There is this phrase my roommate picked up while she was in Mozambique. “Shakababa.” It’s from the Makua language meaning, “Stay with the Father”, and lately I’ve been learning what that means.
Everyday we play the prodigal.
We leave the Father and try to write our own story. It’s not just an outward expression of sin and debauchery – it’s an inner choice that says, “I don’t want to be yours”. We usually don’t recognize it, but we do it all the time.
We resist the love of our Father, we run away, we fight for ourselves and we try to manipulate the very One who made us. In our defiant, independent, worlds we try to be our own kings and queens.
But if I don’t want to be a prodigal, then I have to take my place as a daughter and the only thing I get to do as a daughter is receive. Daughter’s don’t control. They don’t earn their inheritance–it’s given to them because of who they are. Daughters receive. That’s it. I have to humble my heart and let Him do it for me; I have to let Him give me everything.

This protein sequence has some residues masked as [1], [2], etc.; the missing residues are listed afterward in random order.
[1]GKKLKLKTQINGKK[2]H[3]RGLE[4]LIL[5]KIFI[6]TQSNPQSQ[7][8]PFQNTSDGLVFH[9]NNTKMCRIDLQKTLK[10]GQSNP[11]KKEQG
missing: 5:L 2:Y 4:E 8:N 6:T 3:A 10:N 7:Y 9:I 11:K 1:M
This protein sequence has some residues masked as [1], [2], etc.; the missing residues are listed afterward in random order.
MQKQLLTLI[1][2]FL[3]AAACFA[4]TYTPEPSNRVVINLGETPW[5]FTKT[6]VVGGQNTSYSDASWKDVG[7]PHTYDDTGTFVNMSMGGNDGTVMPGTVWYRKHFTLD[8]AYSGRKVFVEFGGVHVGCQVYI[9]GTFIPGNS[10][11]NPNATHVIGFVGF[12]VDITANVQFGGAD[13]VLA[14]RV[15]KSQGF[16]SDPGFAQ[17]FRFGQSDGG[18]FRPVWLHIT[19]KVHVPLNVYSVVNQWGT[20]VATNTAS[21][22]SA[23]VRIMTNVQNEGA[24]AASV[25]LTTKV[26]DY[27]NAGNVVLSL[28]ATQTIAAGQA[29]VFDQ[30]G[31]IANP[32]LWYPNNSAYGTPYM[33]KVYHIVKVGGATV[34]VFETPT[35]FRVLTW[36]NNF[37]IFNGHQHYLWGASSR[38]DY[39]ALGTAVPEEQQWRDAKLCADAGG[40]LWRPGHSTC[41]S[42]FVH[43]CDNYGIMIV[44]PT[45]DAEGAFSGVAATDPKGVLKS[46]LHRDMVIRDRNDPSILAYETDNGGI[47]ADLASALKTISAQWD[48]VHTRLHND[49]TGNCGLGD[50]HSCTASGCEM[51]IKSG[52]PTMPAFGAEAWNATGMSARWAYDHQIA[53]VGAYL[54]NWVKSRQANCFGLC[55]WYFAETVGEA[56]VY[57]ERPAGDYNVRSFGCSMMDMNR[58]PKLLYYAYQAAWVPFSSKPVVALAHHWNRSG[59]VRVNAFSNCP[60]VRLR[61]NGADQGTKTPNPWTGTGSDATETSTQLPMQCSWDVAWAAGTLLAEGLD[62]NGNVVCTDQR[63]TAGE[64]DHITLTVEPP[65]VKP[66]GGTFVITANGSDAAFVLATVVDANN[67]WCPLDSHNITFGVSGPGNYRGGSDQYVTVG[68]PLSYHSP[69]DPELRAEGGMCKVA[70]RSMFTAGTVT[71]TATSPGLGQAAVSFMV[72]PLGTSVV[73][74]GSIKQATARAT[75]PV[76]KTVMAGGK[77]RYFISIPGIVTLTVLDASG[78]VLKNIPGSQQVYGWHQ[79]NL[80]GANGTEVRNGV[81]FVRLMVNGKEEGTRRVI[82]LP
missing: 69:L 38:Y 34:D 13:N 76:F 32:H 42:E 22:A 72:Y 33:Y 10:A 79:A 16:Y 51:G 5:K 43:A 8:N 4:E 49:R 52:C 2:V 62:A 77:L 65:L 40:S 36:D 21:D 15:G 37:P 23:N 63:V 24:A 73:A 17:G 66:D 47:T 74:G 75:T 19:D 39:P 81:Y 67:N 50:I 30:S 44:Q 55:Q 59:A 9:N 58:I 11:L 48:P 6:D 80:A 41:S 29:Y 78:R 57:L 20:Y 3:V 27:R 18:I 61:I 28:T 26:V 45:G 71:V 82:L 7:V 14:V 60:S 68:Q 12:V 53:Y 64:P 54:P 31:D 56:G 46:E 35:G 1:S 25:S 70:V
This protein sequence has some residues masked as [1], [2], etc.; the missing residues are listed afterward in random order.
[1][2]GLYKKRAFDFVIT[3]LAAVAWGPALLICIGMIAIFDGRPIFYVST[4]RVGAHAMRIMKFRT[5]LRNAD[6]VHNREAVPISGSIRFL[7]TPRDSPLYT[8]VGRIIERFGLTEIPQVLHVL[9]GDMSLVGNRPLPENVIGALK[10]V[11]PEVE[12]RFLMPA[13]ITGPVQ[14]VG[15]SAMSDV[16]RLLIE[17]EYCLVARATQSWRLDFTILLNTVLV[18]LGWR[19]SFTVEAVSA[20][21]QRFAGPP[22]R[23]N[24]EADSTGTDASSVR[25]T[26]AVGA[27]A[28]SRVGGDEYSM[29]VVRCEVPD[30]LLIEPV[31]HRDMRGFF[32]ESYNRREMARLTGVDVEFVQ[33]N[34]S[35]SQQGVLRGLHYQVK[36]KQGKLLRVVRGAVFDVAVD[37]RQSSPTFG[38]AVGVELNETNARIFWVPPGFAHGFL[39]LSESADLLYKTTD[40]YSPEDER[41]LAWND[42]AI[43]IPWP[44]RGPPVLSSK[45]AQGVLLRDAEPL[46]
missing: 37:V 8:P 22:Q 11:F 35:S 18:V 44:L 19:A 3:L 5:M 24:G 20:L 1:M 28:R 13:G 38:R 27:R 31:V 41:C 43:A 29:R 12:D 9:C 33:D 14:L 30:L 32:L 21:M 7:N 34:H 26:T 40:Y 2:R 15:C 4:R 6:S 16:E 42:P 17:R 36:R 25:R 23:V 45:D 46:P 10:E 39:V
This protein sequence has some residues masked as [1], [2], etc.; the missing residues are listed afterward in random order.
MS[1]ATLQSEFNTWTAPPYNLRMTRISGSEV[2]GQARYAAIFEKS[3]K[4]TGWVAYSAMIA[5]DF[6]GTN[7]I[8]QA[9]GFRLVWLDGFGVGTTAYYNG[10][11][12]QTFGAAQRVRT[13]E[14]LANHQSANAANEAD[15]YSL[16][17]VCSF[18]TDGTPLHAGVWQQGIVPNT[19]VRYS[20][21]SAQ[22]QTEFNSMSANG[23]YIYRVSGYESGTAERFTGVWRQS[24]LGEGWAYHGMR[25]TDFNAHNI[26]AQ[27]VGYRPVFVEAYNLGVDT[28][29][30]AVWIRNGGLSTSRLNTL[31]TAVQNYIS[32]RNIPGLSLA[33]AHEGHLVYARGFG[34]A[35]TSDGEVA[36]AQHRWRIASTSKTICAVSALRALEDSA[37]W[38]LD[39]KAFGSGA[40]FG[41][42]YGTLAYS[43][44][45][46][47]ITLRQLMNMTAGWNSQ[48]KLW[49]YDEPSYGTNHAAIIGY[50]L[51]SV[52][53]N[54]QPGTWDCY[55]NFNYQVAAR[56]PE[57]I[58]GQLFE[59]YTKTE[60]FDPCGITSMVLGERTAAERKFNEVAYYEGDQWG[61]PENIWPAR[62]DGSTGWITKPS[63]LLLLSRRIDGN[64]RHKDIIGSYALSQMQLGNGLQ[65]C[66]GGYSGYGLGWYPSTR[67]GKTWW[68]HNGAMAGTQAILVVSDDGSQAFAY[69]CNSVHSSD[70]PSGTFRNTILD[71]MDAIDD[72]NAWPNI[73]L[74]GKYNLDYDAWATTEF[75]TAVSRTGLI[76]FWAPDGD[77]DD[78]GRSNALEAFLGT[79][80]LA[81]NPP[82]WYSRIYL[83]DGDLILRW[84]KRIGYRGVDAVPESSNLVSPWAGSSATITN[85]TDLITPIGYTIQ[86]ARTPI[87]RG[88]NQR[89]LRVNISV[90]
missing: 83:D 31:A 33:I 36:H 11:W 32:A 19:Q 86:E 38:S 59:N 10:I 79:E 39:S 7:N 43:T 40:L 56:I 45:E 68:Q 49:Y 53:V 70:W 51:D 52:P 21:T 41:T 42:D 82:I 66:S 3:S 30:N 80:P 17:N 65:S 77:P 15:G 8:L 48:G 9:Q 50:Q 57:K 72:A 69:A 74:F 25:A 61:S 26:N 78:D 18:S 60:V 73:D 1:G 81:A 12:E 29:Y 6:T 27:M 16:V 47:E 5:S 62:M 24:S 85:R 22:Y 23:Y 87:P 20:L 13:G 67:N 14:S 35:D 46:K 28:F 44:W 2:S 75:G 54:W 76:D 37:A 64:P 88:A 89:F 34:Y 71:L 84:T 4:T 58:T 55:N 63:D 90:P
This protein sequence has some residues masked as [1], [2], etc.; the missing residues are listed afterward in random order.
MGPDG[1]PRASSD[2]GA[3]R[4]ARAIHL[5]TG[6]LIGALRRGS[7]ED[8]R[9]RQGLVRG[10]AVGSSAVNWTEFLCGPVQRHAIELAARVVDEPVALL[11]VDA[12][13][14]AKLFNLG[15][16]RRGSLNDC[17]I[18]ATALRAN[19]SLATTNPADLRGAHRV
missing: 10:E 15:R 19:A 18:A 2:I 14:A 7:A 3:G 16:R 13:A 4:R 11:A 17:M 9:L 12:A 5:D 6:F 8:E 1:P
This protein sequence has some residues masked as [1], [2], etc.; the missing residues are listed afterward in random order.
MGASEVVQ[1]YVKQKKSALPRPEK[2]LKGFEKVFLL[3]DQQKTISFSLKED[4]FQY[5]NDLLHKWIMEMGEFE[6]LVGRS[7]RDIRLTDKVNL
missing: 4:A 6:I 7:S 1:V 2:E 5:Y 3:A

Blessed are the meek, for they shall inherit the earth.
To inherit anything you have to be meek. You have to know that what you’re receiving comes from outside of you and anything you’ve done. It’s based on position – on relationship – and that’s why we have to stay with the Father.
James says that God opposes the proud but gives grace to the humble. Why? Because only the humble are willing to receive it.
Everyday we have to remind ourselves to come home.
I have to choose to stay with the Father. In meekness and humility I have to learn to receive. There must be a reunion, a “coming home” of sorts, where we return to the Father and stop living like orphans and prodigals. We have to put our hand back in His day after day, letting Him be the one in control.
That interaction is called ‘abiding’. That’s literally what it means to abide. It means to “live in”. So basically when Jesus said in John 15:9 “As the Father has loved me, so I love you. Abide in my love,” He was telling us one thing:
Stay with the Father.